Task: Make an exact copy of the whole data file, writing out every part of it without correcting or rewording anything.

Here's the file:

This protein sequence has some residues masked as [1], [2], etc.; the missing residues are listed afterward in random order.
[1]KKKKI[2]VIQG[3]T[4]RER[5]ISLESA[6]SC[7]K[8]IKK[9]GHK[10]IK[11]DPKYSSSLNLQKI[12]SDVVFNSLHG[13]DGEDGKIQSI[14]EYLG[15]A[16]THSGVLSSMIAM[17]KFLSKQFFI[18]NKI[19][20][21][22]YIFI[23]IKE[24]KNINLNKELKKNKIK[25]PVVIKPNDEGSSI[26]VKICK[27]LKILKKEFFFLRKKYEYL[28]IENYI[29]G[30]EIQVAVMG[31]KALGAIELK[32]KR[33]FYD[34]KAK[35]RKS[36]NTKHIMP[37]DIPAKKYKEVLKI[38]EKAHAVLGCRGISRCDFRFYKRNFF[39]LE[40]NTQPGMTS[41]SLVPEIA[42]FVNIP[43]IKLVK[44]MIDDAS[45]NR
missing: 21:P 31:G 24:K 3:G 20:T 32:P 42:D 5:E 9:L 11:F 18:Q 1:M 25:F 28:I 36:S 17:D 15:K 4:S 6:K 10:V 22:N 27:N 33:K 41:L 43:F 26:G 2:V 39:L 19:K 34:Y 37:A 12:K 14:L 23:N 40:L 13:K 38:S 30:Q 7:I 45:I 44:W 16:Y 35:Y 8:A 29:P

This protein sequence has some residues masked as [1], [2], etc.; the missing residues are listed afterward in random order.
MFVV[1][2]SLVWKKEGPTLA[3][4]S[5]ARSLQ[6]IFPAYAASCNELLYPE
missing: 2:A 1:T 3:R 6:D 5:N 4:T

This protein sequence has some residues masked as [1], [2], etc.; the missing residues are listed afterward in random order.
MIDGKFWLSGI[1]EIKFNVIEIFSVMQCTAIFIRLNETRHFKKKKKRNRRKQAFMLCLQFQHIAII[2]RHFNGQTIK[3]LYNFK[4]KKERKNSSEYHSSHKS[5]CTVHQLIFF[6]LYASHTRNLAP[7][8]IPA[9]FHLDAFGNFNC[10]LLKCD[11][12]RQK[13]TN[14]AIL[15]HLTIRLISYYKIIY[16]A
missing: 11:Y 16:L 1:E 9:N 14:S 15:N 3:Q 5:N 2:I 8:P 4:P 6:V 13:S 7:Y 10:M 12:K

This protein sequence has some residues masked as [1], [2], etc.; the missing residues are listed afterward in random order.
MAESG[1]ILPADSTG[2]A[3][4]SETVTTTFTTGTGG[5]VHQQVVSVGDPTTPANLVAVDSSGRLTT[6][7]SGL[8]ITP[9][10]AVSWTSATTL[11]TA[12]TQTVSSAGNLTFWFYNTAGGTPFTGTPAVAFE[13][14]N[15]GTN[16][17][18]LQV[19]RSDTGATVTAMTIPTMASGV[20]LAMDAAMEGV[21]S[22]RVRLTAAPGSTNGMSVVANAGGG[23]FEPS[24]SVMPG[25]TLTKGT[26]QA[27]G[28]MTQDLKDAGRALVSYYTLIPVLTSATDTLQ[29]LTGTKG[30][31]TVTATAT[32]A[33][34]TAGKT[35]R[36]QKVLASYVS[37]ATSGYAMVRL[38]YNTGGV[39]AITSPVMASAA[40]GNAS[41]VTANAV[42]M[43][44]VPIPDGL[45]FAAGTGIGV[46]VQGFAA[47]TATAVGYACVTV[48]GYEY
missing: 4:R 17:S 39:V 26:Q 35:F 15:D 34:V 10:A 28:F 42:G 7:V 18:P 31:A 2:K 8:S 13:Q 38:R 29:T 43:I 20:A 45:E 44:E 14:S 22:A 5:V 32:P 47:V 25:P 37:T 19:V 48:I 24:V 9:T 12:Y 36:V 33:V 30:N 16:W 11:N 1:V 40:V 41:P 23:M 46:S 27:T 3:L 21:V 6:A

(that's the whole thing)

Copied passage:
This protein sequence has some residues masked as [1], [2], etc.; the missing residues are listed afterward in random order.
[1]KKKKI[2]VIQG[3]T[4]RER[5]ISLESA[6]SC[7]K[8]IKK[9]GHK[10]IK[11]DPKYSSSLNLQKI[12]SDVVFNSLHG[13]DGEDGKIQSI[14]EYLG[15]A[16]THSGVLSSMIAM[17]KFLSKQFFI[18]NKI[19][20][21][22]YIFI[23]IKE[24]KNINLNKELKKNKIK[25]PVVIKPNDEGSSI[26]VKICK[27]LKILKKEFFFLRKKYEYL[28]IENYI[29]G[30]EIQVAVMG[31]KALGAIELK[32]KR[33]FYD[34]KAK[35]RKS[36]NTKHIMP[37]DIPAKKYKEVLKI[38]EKAHAVLGCRGISRCDFRFYKRNFF[39]LE[40]NTQPGMTS[41]SLVPEIA[42]FVNIP[43]IKLVK[44]MIDDAS[45]NR
missing: 21:P 31:G 24:K 3:G 20:T 32:P 42:D 5:E 9:L 11:F 18:Q 1:M 25:F 28:I 36:S 17:D 15:K 4:S 6:K 10:V 22:N 27:N 33:K 41:L 43:F 26:G 2:V 39:L 19:K 34:Y 37:A 12:K 14:L 23:N 40:L 13:K 38:S 30:Q 7:I 45:I 44:W 16:Y 35:Y 8:A 29:P

This protein sequence has some residues masked as [1], [2], etc.; the missing residues are listed afterward in random order.
MFVV[1][2]SLVWKKEGPTLA[3][4]S[5]ARSLQ[6]IFPAYAASCNELLYPE
missing: 2:A 1:T 3:R 6:D 5:N 4:T

This protein sequence has some residues masked as [1], [2], etc.; the missing residues are listed afterward in random order.
MIDGKFWLSGI[1]EIKFNVIEIFSVMQCTAIFIRLNETRHFKKKKKRNRRKQAFMLCLQFQHIAII[2]RHFNGQTIK[3]LYNFK[4]KKERKNSSEYHSSHKS[5]CTVHQLIFF[6]LYASHTRNLAP[7][8]IPA[9]FHLDAFGNFNC[10]LLKCD[11][12]RQK[13]TN[14]AIL[15]HLTIRLISYYKIIY[16]A
missing: 11:Y 16:L 1:E 9:N 14:S 15:N 3:Q 5:N 2:I 8:P 4:P 6:V 13:S 7:Y 10:M 12:K

This protein sequence has some residues masked as [1], [2], etc.; the missing residues are listed afterward in random order.
MAESG[1]ILPADSTG[2]A[3][4]SETVTTTFTTGTGG[5]VHQQVVSVGDPTTPANLVAVDSSGRLTT[6][7]SGL[8]ITP[9][10]AVSWTSATTL[11]TA[12]TQTVSSAGNLTFWFYNTAGGTPFTGTPAVAFE[13][14]N[15]GTN[16][17][18]LQV[19]RSDTGATVTAMTIPTMASGV[20]LAMDAAMEGV[21]S[22]RVRLTAAPGSTNGMSVVANAGGG[23]FEPS[24]SVMPG[25]TLTKGT[26]QA[27]G[28]MTQDLKDAGRALVSYYTLIPVLTSATDTLQ[29]LTGTKG[30][31]TVTATAT[32]A[33][34]TAGKT[35]R[36]QKVLASYVS[37]ATSGYAMVRL[38]YNTGGV[39]AITSPVMASAA[40]GNAS[41]VTANAV[42]M[43][44]VPIPDGL[45]FAAGTGIGV[46]VQGFAA[47]TATAVGYACVTV[48]GYEY
missing: 4:R 17:S 39:V 26:Q 35:F 15:D 34:V 10:A 28:F 42:G 7:V 18:P 31:A 2:K 8:S 13:Q 38:R 29:T 43:I 20:A 45:E 44:E 14:S 22:A 5:V 32:P 47:V 25:P 37:T 19:V 48:I 24:V 9:T 12:Y 36:V 33:V 30:N 16:W 11:N 1:V 40:V 41:P 23:M 46:S 27:T 3:L 21:V 6:A